An integrated urban air quality modeling system is established by coupling a computational fluid dynamics (CFD) model with mesoscale meteorological and chemistry-transport models. The mesoscale models used are the weather research and forecasting (WRF) model and the community multiscale air quality (CMAQ) model, which provide the initial and time-dependent boundary conditions for the CFD model. For the consistency of chemical processes in the CFD and CMAQ models, the same chemical mechanism used in the CMAQ model is implemented in the CFD model. Urban air quality simulations are performed from 0900 to 1800LT on 3 June 2010 in a high-rise building area of Seoul, Republic of Korea, where mobile emission sources are concentrated. The NO2 and O3 concentrations in the CFD simulation are evaluated with data measured at a roadside air quality monitoring station, showing better agreements than those in the CMAQ simulation. The NO2 and O3 concentration fields exhibit high spatial variabilities in the high-rise building area. The spatial variabilities near the surfaces are strongly associated with the heterogeneity of mobile emission on roads, whereas the spatial variabilities near the top of high-rise buildings are strongly associated with the heterogeneity of building geometry. The average NO2 and O3 concentrations (46 and 30ppb, respectively, at z=30m) near the surfaces are considerably different from the NO2 and O3 concentrations in the CMAQ simulation (17 and 44ppb, respectively, at z=30m), implying the insufficient urban surface representation in the CMAQ simulation. The heterogeneity of building geometry is found to enhance the vertical pollutant transport, whereas the heterogeneity of mobile emission is found to confine emitted pollutants near the surfaces. When the vertical mixing is efficient, the O3 concentration decreases in substantial vertical ranges with the same amount of NOx emission. The integrated urban air quality modeling system realistically simulates the spatial variabilities associated with the local influences of building geometry and mobile emission. This is a promising modeling approach that accounts for multiscale influences on urban air quality.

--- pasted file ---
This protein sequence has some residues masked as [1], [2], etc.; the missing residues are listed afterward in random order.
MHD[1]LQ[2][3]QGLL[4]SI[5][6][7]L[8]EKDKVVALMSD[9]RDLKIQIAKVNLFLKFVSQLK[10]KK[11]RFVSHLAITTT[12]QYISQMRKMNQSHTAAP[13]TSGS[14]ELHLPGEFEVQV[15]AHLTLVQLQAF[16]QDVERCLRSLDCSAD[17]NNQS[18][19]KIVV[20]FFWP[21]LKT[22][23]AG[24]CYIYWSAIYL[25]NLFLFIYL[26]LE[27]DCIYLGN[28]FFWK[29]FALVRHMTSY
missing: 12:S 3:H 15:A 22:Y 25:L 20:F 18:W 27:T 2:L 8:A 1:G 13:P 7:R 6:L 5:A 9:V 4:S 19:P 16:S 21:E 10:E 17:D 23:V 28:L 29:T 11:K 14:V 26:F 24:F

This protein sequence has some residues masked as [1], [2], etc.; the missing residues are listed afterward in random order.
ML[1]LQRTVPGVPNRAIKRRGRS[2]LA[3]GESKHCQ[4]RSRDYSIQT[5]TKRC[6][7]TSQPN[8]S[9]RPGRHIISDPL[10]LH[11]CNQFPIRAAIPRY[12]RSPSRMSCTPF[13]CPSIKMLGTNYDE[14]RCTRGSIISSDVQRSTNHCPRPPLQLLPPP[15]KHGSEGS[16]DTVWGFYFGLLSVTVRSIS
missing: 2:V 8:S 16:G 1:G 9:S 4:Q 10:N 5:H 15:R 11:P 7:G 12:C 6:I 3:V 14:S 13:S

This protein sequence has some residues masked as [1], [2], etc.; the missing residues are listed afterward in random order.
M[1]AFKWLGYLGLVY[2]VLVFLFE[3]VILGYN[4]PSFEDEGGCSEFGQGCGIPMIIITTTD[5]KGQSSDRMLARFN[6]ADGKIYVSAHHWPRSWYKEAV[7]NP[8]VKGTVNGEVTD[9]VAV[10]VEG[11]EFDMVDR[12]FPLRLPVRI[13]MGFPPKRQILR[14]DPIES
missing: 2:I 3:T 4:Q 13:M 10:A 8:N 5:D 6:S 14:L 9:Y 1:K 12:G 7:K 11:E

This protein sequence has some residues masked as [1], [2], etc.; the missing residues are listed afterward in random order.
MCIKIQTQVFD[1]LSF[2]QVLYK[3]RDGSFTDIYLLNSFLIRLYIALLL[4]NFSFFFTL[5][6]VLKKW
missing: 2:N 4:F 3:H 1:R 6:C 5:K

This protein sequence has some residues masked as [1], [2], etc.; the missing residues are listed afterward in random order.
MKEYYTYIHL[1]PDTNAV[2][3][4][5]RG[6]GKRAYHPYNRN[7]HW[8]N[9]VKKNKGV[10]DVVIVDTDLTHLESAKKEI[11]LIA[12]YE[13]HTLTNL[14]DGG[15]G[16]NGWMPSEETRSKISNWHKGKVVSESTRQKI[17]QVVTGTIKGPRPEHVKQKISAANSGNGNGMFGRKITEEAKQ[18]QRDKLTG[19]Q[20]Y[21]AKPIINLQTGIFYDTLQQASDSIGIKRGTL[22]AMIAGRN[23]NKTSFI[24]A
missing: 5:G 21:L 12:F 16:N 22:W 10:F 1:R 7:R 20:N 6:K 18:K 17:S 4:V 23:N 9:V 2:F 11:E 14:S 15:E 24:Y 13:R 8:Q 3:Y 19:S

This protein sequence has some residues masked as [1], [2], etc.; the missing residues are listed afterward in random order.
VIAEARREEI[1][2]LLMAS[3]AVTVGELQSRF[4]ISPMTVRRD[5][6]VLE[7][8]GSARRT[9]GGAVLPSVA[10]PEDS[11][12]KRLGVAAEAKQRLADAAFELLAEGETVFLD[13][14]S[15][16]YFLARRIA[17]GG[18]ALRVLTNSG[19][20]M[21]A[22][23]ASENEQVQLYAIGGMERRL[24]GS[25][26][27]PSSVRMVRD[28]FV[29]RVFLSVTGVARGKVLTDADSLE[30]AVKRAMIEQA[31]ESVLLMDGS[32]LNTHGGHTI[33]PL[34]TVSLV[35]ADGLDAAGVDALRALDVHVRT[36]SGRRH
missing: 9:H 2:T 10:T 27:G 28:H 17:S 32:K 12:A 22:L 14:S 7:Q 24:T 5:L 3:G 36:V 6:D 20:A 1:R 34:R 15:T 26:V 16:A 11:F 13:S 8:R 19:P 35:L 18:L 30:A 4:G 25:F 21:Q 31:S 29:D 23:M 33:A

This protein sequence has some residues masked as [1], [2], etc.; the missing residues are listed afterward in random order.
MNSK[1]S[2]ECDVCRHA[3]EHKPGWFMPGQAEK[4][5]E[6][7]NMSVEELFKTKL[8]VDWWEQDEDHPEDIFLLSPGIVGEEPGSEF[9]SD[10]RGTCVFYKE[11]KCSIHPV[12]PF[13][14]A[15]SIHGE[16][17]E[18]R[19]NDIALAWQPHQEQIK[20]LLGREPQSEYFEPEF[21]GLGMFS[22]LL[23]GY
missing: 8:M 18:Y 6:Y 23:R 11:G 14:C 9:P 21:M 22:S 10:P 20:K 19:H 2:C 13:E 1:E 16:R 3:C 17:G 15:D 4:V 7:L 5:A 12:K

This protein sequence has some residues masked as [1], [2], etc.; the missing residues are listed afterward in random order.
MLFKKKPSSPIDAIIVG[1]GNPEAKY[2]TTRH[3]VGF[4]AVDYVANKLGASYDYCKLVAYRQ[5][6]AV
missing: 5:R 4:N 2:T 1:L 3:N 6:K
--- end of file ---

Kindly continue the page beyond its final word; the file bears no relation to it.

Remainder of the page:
|Number of pages||11|
|Publication status||Published - 2015 Jan 1|
Bibliographical noteFunding Information:
The authors are grateful to two anonymous reviewers for providing valuable comments on this work and to Prof. Soontae Kim (Ajou University) for providing the anthropogenic emission inventory (the 2007 CAPSS data) used in the CMAQ model. This work was supported by the National Research Foundation of Korea grant funded by the Korea Ministry of Science, ICT and Future Planning (MSIP) (No. 2011–0017041 ).
© 2014 Elsevier Ltd.
All Science Journal Classification (ASJC) codes
- Environmental Science(all)
- Atmospheric Science